Homeschool is in full swing, and so far so good. Truth be told, both Emerson and I had colds this week so it was a little lax in the intellectual department. We got our reading, copywork, and math work done and spent the rest of the time snuggled on the couch with a cup of tea and a couple movies. I’m hoping to pick back up next week as we jump further into The Island of the Blue Dolphins (one of my favs!) I’m combining the history of California, geography of the islands and oceans, literature from the book, and study of ocean life into science. I really super love that we can take one great story and mold a complete school day around it.
There have been a few moments of internal freaking out on my part as I realize the enormous weight of his education I’m holding right now. I feel so unqualified, so afraid of not giving him enough, that it can feel paralyzing. But in those moments I’ve been able to zoom into focus the single moment before me – whether its drawing a map of San Nicolas island or working on our dolphin sketch for nature journals – one next right step at a time. We’re consuming this experience one bite at a time. And that changes everything.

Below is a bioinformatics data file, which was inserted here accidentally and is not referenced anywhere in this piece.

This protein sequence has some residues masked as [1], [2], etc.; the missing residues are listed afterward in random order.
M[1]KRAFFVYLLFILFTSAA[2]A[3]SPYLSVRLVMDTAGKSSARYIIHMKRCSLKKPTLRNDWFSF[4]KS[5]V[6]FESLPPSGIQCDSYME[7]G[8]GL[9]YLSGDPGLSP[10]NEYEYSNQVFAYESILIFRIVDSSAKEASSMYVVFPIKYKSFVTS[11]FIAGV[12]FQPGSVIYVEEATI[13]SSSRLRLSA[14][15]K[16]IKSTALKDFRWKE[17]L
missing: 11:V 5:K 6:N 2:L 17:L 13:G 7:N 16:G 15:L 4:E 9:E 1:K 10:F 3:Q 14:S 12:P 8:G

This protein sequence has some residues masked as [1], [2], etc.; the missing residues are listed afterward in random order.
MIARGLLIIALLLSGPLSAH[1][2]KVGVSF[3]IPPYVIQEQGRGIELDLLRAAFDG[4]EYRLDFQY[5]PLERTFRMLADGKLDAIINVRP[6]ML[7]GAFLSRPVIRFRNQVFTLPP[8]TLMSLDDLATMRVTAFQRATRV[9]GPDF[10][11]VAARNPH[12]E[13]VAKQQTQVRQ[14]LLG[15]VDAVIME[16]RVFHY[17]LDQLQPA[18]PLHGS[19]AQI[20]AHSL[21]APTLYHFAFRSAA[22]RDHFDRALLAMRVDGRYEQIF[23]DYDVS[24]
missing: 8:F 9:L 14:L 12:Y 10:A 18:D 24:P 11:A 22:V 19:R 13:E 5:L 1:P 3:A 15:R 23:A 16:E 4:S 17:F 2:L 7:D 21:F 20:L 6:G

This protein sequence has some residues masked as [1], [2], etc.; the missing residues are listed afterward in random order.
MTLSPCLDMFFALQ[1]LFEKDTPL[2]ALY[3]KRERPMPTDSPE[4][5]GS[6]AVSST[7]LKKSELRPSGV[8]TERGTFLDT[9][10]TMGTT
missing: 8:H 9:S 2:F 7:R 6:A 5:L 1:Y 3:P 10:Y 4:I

And on another note, one more geared toward self-care and home-care, here are some of my recent favorite things for fall:
This one day bread recipe
This all-natural cleaning product
These shirts in both colors
These jeans in summer dune
These flowers, delivered monthly
These candles in salt & sage
I’ve added some new art prints which are all now available here!
We’re two weeks into this homeschool experiment, which by no means makes us experts, but honestly, the day I start writing about being an expert at anything is the day somebody better knock me back down to reality. We’re all babies here, learning as we go, making messes of things and figuring out how to love better the next time around. Funnily enough, the kids and I were on a drive a few days ago and realized that the initials of our family perfectly spell MESS … coincidence? I think not.